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DCCCD Students’ Service to the Community Brings Scholarships - October 2013

 

Contact: Ann Hatch
214-378-1819; ahatch@dcccd.edu
or
Kathye Hammontree
214-378-1536; khammontree@dcccd.edu

For immediate release — Oct. 2, 2013

(DALLAS) — Two special people served Dallas decades ago: Max Goldblatt, who was elected to three terms on the Dallas City Council, and his wife, Rosa, who led multiple community service projects. Max also was instrumental in the creation of the Dallas County Community College District.

Years later, their memory and community service efforts live on and are remembered when students from each of the seven colleges in the DCCCD system are named Goldblatt Scholars, based on their motivation, success in the classroom and dedication to their communities.

Those students will be recognized during a special program on Thursday, Oct. 24, when they are honored with DCCCD’s 2013 Max and Rosa Goldblatt Endowment Awards in Community Service during a 6:30 p.m. awards ceremony at Maggiano’s Little Italy in NorthPark Center/Dallas.

The seven scholarship recipients, their hometowns and colleges are: Norma Garcia of Dallas, Brookhaven College; Grant Everett of Cedar Hill, Cedar Valley College; Gabriel Estrada of Mesquite, Eastfield College; Mayte de Paz of Dallas, El Centro College; Ashley Nicole Martinez of Dallas, Mountain View College; Sade Ariyibi of Grand Prairie, North Lake College; and George Fleming of Dallas, Richland College.

The scholarship is given every third year to DCCCD students who show leadership in volunteer and community service work. Each awardee receives a $600 scholarship ($300 per semester) from the DCCCD Foundation, which administers the Goldblatt scholarship endowment. The seven DCCCD students receiving Goldblatt scholarships have been involved in community service projects such as drives for homeless shelters, day camps for children, Habitat for Humanity, clothing closets, toy collections and similar efforts. As recipients, the students also must demonstrate their personal commitment to community service by agreeing to volunteer at least 10 hours during each semester.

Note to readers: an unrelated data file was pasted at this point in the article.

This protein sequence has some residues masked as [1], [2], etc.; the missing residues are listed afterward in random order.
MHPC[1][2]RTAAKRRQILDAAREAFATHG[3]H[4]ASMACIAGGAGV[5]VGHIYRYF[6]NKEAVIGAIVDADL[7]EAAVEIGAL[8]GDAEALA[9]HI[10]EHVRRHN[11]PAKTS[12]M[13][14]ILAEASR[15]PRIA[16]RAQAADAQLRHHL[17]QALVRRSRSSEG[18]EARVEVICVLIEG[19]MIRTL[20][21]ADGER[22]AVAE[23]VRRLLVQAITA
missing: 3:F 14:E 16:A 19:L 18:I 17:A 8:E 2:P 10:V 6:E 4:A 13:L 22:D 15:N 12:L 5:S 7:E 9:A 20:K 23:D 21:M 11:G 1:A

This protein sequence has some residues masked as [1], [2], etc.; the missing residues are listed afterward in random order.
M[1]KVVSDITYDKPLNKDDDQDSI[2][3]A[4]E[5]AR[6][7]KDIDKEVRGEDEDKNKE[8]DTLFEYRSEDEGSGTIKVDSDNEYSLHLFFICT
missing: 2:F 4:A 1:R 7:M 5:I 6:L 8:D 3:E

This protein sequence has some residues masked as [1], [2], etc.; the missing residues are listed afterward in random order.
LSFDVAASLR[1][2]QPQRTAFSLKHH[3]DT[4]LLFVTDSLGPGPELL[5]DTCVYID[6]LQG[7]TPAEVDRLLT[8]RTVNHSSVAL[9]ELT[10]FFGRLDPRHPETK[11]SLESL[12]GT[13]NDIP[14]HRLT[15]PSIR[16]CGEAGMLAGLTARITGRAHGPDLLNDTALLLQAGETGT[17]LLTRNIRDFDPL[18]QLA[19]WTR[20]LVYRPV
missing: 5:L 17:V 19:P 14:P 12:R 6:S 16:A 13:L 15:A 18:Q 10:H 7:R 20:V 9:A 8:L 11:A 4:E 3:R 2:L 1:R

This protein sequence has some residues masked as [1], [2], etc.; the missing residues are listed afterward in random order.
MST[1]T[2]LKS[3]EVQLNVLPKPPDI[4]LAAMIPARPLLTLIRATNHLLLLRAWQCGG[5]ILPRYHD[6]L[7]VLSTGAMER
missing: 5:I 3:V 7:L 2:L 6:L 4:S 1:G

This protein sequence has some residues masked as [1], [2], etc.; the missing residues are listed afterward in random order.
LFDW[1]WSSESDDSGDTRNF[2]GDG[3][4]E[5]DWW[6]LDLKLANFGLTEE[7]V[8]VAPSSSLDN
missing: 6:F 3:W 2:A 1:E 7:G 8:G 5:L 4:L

The scholarship was established in 1986 to honor the Goldblatts, who both served as Dallas leaders and longtime supporters of DCCCD. Together, the couple inspired their children to continue a tradition of civic and community service to others.

For more information, call Kathye Hammontree in the DCCCD Foundation office at (214) 378-1536.

Biographical sketches for the 2013 DCCCD Goldblatt Award in Community Service recipients are provided below.

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Dallas County Community College District
2013 Max and Rosa Goldblatt Award Recipients

photo of Norma GarciaNorma Garcia — Norma Garcia, a resident of Dallas, attends Brookhaven College, where she is majoring in diagnostic medical sonography. A graduate of the Winfree Academy, Garcia became interested in community service during high school and was among the first to join her school’s Service Learning Club. Their inaugural project comprised three donation drives during the winter months that were designed to help people in homeless shelters; the project, called “Hope for the Homeless,” was a success — the entire Winfree Academy chain of schools recognized the project, which has become an annual campaign. “I will continue to volunteer and help out in many projects and services that my community offers, and I hope to change the world for the better one day,” says Garcia.